Some of the Coushatta tribe split from the Creek Confederacy and went to South Louisiana. Their descendants today make up the federally recognized Coushatta Tribe of Louisiana.

Notable chiefs among the Coushatta-Alabama were [3] Descendants of these peoples form the federally recognized Alabama-Coushatta Tribe of Texas and have a reservation near Livingston.

Ethnobotany

A decoction of the leaves of Pseudognaphalium obtusifolium ssp. obtusifolium is used for fevers. The Coushatta use it to bathe those who are feverish.[4]

20th century to present

In the twentieth century, the Coushatta people in Louisiana began cultivating rice and crawfish on tribally owned farms on the reservation, where most of the current population resides. An estimated 200 people of the tribe still speak the Coushatta language, which is in the Muskogean family. In the early 21st century, fewer young people are learning it and the tribe is working on language preservation.

Since the late 20th century and the rise in Indian self-determination, many Native American tribes have developed a new source of revenues by establishing gaming casinos on their reservations, which are sovereign territory. States, which had begun their own gaming operations and regulated private ones, and the federal government have passed legislation to control Indian gaming, which must conform to what exists by state law. While such revenues are not taxable by the states, tribes often negotiate agreements with the states to share some portion of income, in recognition of their reliance on state infrastructure and other assets. In the 1990s, the Coushatta of Louisiana hired the lobbyist Jack Abramoff to assist in establishing a gaming casino on their reservation. They were victims of his manipulations, as he charged them high fees but did not work on their behalf to gain federal or state approval of such development. He was ultimately prosecuted for his actions.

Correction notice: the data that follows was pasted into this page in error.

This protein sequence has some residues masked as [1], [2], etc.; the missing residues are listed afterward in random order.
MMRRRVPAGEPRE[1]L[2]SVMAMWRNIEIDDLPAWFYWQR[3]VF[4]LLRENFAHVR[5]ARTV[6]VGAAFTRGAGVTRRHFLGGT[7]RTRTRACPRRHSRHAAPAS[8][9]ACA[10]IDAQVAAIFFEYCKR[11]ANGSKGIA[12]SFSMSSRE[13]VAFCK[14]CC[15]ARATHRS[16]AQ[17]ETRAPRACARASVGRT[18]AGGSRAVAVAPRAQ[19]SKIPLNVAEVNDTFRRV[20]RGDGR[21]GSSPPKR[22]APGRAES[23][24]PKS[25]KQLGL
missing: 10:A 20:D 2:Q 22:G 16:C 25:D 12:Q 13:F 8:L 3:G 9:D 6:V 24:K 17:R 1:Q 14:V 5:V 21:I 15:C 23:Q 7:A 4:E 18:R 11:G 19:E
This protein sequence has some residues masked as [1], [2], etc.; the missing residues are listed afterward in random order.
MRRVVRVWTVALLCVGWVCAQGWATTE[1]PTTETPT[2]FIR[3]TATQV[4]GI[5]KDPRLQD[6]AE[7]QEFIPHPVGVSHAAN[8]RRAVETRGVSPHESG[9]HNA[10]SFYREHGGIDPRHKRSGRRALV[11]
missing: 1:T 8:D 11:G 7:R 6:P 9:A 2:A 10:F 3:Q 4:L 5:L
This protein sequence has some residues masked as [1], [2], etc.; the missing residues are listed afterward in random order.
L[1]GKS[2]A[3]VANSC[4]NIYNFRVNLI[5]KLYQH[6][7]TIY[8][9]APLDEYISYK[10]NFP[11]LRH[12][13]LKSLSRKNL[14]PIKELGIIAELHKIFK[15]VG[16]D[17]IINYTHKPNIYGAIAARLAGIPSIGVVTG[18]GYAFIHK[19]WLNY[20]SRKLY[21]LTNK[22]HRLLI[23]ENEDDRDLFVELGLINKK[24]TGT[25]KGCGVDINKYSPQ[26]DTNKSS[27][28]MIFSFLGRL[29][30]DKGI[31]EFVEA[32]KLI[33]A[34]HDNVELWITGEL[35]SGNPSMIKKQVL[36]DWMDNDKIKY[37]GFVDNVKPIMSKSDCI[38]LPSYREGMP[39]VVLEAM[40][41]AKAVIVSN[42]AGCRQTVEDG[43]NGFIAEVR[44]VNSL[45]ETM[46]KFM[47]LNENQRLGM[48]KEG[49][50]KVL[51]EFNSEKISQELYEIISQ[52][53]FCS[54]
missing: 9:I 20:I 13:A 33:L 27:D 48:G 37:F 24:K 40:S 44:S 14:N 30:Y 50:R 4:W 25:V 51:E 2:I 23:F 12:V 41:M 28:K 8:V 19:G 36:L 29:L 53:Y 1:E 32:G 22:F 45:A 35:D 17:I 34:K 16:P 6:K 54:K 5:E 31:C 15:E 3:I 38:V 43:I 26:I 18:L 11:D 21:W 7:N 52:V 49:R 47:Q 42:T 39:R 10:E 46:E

Since then, the tribe has established gaming on its reservation. It also has tax-free sales of certain items to raise revenues. The initiatives have raised significant revenues, but the state filed suit to stop the specific class of gaming. Litigation is underway.

F. A. Little, Jr., of Alexandria, Louisiana, a retired United States District Judge for the Western District of Louisiana, serves as chief judge for the tribe.[6]

  • The Alabama-Coushatta Tribe of Texas achieved federal recognition in 1987. It has acquired a 4,600-acre (19 km2) reservation near Livingston, Texas, its homeland since settling in this area in the early 19th century. It has 1,100 enrolled members.

References

  1. ^ "Koasati", Ethnologue. Retrieved 27 May 2013.
  2. ^  
  3. ^ "Alabama-Coushatta Indians", Texas Handbook Online
  4. ^ Taylor, Linda Averill. (1940) Plants Used As Curatives by Certain Southeastern Tribes. Cambridge, MA. Botanical Museum of Harvard University (p. 61)
  5. ^ Coushatta Tribe of Louisiana, accessed 25 Apr 2010
  6. ^ "F. A. Little, Jr. (Ret.)". Federal Arbitration. Retrieved April 6, 2012. 

External links

  • Alabama-Quassarte Tribal Town, official site
  • Alabama-Coushatta Tribe of Texas, official site
  • Coushatta Tribe of Louisiana, official site